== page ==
Graceful exits in GO

In this post I’m going to explain why we want graceful exists in programs, and how to implement them in GO. Without gracefully exiting our programs we could leave things in an inconsistent state.

No handling

Below is a simple program that emulates doing some work by sleeping and has no exit handling.

package main

import (
	"fmt"
	"sync"
	"time"
)

func work(wg *sync.WaitGroup, workCh <-chan int) {
	for i := range workCh {
		fmt.Printf("Starting %d\n", i)
		// Do something...
		time.Sleep(time.Second)
		fmt.Printf("Finished %d\n", i)
		wg.Done()
	}
}

func main() {
	wg := &sync.WaitGroup{}
	workCh := make(chan int)
	go work(wg, workCh)
	for i := 1; i <= 10; i++ {
		wg.Add(1)
		workCh <- i
	}
	wg.Wait()
}

What happens when you ctrl + c with no handling?

Starting 1
Finished 1
Starting 2
^Csignal: interrupt

As you can see we were unable to finish job #2. Depending on what type of work you do, this could leave your program or database in a bad state.

Batch handling

The following method will iterate over batches adding an incrementing integer to the work. If cancelled, the current batch will complete but exit before any others can start.

package main

import (
	"context"
	"fmt"
	"os"
	"os/signal"
	"sync"
	"syscall"
	"time"
)

func work(wg *sync.WaitGroup, workCh <-chan int) {
	for i := range workCh {
		fmt.Printf("Starting %d\n", i)
		// Do something...
		time.Sleep(time.Millisecond * 200)
		fmt.Printf("Finished %d\n", i)
		wg.Done()
	}
}

func handleShutdownSignal(shutdownCh chan struct{}) {
	quitCh := make(chan os.Signal)
	signal.Notify(quitCh, os.Interrupt, syscall.SIGTERM)
	<-quitCh
	close(shutdownCh)
}

func main() {
	wg := &sync.WaitGroup{}
	workCh := make(chan int)

	ctx := context.Background()
	ctx, cancel := context.WithCancel(ctx)

	shutdownCh := make(chan struct{})
	go handleShutdownSignal(shutdownCh)
	go func() {
		<-shutdownCh
		cancel()
	}()

	go work(wg, workCh)

    n := 1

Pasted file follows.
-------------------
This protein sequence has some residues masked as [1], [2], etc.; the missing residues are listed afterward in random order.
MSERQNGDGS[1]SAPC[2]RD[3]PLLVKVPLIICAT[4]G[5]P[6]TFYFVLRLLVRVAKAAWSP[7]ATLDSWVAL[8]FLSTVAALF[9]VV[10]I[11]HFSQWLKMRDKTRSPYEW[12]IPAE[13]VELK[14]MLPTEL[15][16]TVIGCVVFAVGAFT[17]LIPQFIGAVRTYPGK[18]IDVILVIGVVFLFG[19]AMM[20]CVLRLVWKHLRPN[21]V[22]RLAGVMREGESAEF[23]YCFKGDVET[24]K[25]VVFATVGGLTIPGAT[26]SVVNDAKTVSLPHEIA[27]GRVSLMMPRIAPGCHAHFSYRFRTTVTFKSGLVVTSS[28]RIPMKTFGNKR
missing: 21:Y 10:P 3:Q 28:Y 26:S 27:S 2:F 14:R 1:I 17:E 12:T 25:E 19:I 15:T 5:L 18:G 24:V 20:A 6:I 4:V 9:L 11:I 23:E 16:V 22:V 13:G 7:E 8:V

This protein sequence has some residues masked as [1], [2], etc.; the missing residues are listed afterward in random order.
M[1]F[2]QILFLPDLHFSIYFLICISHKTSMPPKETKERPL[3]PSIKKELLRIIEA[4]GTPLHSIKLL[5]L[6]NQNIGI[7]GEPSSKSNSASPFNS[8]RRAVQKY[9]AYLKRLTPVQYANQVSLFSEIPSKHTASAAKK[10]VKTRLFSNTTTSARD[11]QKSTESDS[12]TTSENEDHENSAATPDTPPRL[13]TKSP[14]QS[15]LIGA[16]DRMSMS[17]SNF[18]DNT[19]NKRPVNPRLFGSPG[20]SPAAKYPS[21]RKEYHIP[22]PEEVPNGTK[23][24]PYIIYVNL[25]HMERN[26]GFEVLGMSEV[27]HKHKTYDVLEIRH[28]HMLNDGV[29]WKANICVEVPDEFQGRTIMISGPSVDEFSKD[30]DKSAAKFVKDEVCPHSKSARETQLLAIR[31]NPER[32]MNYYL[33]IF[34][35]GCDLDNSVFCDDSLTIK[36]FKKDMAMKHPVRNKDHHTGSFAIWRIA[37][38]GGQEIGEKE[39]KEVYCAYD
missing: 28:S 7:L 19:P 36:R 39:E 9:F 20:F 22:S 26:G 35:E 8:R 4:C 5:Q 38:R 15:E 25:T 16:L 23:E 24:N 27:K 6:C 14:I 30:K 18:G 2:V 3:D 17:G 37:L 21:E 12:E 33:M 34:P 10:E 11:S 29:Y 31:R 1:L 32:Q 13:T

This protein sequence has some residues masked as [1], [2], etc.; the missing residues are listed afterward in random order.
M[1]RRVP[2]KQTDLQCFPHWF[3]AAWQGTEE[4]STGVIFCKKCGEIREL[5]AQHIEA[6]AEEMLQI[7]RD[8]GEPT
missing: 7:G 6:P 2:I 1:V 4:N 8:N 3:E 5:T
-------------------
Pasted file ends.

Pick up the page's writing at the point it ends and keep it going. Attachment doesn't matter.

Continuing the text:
for batch := 1; batch <= 3; batch++ {
		select {
		case <-ctx.Done():
			fmt.Printf("Cancelled before batch %d can produce\n", batch)
			break
		default:
			fmt.Printf("Starting batch %d\n", batch)
			for i := 1; i <= 10; i++ {
				wg.Add(1)
				workCh <- n
				n += 1
			}
		}
	}
	wg.Wait()
	fmt.Println("Finished")
}

Now what happens when we ctrl + c?

Starting batch 1
Starting 1
...
Finished 9
Starting batch 2
Starting 10
...
Starting 13
^CFinished 13
Starting 14
...
Finished 19
Starting 20
Cancelled before batch 3 can produce
Finished 20
Finished

Exiting a long running process/daemon

When writing a daemon you don’t typically expect it to exit unless there has been an error, or was cancelled. Because of this we have removed all code relating to the process being ‘complete’. You will also notice that there is now a goroutine adding items to the channel to be processed. You should imagine that this is emulating HTTP requests or from a message queue.

In the following example, when we receive a sigint we will stop writing to the channel and finish of the work in workCh. A key thing to note here is the buffer size of workCh. This directly relates to the maximum time we could need to wait for the shutdown.

package main

import (
	"context"
	"fmt"
	"os"
	"os/signal"
	"sync"
	"syscall"
	"time"
)

func work(wg *sync.WaitGroup, workCh <-chan int) {
	for i := range workCh {
		fmt.Printf("Starting %d\n", i)
		// Do something...
		time.Sleep(time.Second)
		fmt.Printf("Finished %d\n", i)
		wg.Done()
	}
}

func produce(wg *sync.WaitGroup, workCh chan<- int, ctx context.Context) {